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June 28

Behavior & Mindset

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If you’ve experienced betrayal or the shattering of trust from the person you trusted the most, It’s very likely you’ve also experienced the dark night of the soul. What’s that?

It’s rock bottom.

There’s a sense of despair and eventual surrender at the realization that our old self, life, beliefs and behaviors no longer make sense.

The dark night of the soul is an exceptionally painful experience and if you’ve ever been through it, you remember it clearly. It’s a specific moment or period of time where you feel it can’t get any worse. Everything comes to a head. Everything comes to a crashing halt. You feel helpless, hopeless…it feels like there’s nothing to grab onto from where you are at that moment. You are so desperate for a solution, for relief, for clarity for anything that will get you out of this dark and painful space.

The beauty is it only gets better from there.

So if you’ve experienced that dark night of the soul, imagine looking at it like it’s a trampoline. That’s where you crash, but that’s also where you have the opportunity to bounce so high and so far.

Everybody we know who comes into The PBT Institute after that dark night of the soul is in Stage Two or Stage Three out of The Five Stages from Betrayal to Breakthrough. That’s the moment where you strategically, systematically, deliberately and intentionally start moving through the Stages so you start to think, feel and act differently. It’s where you begin creating a version of yourself that never would have had the opportunity to be birthed had the experience not happen.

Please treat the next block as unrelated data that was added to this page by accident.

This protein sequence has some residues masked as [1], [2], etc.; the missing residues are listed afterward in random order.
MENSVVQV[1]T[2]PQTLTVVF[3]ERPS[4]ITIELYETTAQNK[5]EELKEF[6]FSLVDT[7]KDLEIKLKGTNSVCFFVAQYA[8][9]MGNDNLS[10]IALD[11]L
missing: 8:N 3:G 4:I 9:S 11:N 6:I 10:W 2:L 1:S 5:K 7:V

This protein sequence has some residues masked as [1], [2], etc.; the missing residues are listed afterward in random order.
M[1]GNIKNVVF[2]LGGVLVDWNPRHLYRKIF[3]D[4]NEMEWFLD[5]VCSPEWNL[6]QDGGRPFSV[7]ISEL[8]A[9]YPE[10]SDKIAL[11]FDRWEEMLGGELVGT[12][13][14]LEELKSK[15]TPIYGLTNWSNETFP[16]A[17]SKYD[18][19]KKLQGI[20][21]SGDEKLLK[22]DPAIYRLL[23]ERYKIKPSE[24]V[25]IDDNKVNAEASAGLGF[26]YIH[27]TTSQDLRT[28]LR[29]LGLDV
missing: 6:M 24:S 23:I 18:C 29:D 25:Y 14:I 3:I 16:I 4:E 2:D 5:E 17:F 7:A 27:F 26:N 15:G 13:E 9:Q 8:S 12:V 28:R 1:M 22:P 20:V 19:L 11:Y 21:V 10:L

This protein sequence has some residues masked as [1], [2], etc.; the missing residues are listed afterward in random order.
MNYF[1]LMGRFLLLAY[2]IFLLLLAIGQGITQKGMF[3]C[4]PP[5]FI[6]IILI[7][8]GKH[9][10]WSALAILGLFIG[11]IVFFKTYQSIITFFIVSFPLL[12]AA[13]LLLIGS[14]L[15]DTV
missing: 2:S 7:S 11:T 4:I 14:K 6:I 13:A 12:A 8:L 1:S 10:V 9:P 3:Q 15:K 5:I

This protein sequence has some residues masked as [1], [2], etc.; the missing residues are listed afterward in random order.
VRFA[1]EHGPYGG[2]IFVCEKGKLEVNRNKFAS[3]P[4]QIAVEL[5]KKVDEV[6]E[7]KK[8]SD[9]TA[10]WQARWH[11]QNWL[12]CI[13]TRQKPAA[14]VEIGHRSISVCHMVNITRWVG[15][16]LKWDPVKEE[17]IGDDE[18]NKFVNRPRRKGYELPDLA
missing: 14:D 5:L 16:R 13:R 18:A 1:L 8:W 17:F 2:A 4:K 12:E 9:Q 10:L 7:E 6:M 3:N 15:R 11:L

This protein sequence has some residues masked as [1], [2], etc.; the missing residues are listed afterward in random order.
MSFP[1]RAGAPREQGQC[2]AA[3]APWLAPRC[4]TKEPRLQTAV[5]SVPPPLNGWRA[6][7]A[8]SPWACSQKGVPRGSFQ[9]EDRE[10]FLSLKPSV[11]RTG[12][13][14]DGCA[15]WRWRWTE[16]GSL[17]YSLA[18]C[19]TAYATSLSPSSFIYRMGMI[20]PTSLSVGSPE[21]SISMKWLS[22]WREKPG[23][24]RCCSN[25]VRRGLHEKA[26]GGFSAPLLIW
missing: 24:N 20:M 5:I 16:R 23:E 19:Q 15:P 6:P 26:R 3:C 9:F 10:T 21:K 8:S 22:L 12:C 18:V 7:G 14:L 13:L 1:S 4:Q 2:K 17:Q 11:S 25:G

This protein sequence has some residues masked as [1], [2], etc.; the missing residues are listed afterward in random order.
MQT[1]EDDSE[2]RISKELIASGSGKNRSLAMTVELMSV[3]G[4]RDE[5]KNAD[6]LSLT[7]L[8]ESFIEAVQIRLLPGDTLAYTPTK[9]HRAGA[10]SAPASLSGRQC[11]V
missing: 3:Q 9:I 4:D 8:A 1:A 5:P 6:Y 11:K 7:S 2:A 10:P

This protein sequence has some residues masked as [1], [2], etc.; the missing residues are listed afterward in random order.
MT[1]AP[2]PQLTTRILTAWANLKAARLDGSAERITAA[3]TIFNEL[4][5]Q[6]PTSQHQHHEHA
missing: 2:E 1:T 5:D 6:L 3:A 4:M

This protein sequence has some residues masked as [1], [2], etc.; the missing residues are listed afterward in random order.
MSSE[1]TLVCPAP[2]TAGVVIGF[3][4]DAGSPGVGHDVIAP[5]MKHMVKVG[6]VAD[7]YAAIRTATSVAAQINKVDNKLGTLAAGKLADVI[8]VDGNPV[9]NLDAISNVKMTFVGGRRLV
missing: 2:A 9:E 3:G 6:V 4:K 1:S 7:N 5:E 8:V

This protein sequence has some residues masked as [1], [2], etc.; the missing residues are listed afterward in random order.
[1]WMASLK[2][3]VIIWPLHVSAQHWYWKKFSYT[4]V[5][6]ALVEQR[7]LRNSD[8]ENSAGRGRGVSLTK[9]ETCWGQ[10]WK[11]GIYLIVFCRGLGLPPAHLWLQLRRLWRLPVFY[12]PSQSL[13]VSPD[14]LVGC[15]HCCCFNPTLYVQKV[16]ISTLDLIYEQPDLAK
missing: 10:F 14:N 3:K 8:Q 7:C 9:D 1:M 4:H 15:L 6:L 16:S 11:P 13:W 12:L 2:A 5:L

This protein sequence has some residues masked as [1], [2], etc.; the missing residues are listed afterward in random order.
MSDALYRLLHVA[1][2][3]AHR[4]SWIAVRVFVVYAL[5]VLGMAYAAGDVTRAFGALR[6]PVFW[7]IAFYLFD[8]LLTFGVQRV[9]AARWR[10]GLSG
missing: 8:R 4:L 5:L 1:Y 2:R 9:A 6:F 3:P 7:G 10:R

It’s where you begin to transform.

I know how painful it is. I’ve been through it myself, but I also know how great it feels to be in Stage Five and it’s available to anyone willing to let go and build something new.

Once you’re committed to moving through your experience however, here’s something that often happens. As you try to make sense and meaning out of what happened, it’s common that you’ve gone over your shattered trust and betrayal experience thousands and thousands of times-coming out of it no better than the last few thousands of times you’ve been over it.

That’s when you need a pattern interrupt.

What’s that? It’s where you deliberately and intentionally stop the automatic pattern that’s been created that has you going down that rabbit hole that’s hard to get out of. So this can be something as simple as putting a rubber band around your wrist and snapping it-not to hurt you but to remind you to stop doing that. Whether you scream it out loud or scream in your head: “Stop!” “No!” or something else. It could also be a disruption in what you do, where all of a sudden you start dancing or singing or doing something so out of character that stops you from going down that familiar road.

It can be anything you choose to break that pattern of going over it again and again.